Interpreting wealth distribution via poverty map inference using multimodal data


Poverty maps are essential tools for governments and NGOs to track socioeconomic changes and adequately allocate infrastructure and services in places in need. Sensor and online crowd-sourced data combined with machine learning methods have provided a recent breakthrough in poverty map inference.

However, these methods do not capture local wealth fluctuations, and are not optimized to produce accountable results that guarantee accurate predictions to all sub-populations.

Here, we propose a pipeline of machine learning models to infer the mean and standard deviation of wealth across multiple geographically clustered populated places, and illustrate their performance in Sierra Leone and Uganda. These models leverage seven independent and freely available feature sources based on satellite images, and metadata collected via online crowd-sourcing and social media.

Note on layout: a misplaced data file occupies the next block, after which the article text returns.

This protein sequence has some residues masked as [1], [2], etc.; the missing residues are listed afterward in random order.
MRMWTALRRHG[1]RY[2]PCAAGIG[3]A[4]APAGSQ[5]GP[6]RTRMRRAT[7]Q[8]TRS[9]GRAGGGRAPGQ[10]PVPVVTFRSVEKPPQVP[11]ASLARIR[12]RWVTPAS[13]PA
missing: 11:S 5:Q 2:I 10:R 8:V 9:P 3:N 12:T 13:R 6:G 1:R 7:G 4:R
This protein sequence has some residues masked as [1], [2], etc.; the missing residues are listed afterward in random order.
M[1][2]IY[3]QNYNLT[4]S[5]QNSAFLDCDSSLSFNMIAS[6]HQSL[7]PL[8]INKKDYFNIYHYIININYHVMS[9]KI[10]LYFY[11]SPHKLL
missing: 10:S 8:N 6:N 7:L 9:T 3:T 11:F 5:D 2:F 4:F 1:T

Our models show that combined metadata features are the best predictors of wealth in rural areas, outperforming image-based models, which are the best for predicting the highest wealth quintiles. Our results recover the local mean and variation of wealth, and correctly capture the positive yet non-monotonous correlation between them. We further demonstrate the capabilities and limitations of model transfer across countries and the effects of data recency and other biases.

Our methodology provides open tools to build towards more transparent and interpretable models to help governments and NGOs to make informed decisions based on data availability, urbanization level, and poverty thresholds.

L. Espín-Noboa, J. Kertész, M. Karsai, Interpreting wealth distribution via poverty map inference using multimodal data, WWW’23: Proceedings of the ACM Web Conference (2023) 4029-4040.